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>> a television reporter bid again too new york. >> you have the voice for its. [laughter] >> is on one of a great waterways, but the great problem they face is the intellectual capital how do we bring that back? powdery all conglomerates' around? >> one of the glories of the united states, not as if i believe everybody should believe in the new york city skyscraper and there is a lot to like and but that being said, those towns that once existed because of transportation cost focusing a few large manufacturing industries that lost their way these cities are facing
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enormous challenges. in the long run the education is the best those that are educated and having been doing much better there is no variable that better projects which to share the population across metropolitan areas as a share with a college degree increases by 10% wages go up by 8% holding there on education constant. this is the enormous value it is also true in a downturn education is very protective of metropolitan areas with a negative association between unemployment and the skills. more of a connection you just predict 5% of college graduates are unemployed and education certainly is the central thing and not investing in infrastructure. thinking about what else you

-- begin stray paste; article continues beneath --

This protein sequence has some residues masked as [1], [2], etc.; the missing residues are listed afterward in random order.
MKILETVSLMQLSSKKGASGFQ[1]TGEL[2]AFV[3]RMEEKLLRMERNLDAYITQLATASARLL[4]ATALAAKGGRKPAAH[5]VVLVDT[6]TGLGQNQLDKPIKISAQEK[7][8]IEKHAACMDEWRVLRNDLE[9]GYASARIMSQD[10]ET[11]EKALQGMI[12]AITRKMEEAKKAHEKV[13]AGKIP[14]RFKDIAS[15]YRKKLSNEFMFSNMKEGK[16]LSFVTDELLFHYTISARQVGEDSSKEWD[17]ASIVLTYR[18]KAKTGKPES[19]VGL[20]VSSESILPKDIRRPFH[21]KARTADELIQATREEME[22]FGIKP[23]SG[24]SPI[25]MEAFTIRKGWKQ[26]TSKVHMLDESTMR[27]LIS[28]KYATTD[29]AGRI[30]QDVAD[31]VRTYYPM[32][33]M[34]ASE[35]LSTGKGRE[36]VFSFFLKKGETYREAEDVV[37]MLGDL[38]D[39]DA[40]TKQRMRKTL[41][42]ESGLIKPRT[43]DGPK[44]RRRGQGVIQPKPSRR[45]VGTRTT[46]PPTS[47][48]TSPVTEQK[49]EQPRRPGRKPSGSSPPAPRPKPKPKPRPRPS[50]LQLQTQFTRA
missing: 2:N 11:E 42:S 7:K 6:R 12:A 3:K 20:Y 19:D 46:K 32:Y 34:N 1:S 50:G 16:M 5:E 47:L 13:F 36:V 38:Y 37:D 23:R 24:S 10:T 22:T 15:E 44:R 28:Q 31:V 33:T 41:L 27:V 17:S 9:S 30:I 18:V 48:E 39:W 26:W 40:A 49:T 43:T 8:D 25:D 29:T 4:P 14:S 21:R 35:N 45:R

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could do to limit regulation and cheap quality of life, the best economic development strategy at the urban level is to attract and train smart people then get out of their way. focus on people to make sure you have got rid of those things that get in the way of private entrepreneurship. related to this chicago question that would not happen and should not be objective it dropped by a comedy thousand then it went to degrade the jobs in charlotte. just once i want to hear a city mayor focused on the people of the fundamental responsibility rather than chasing a population poll. unfortunately it is not a silver bullet but we can do better than that.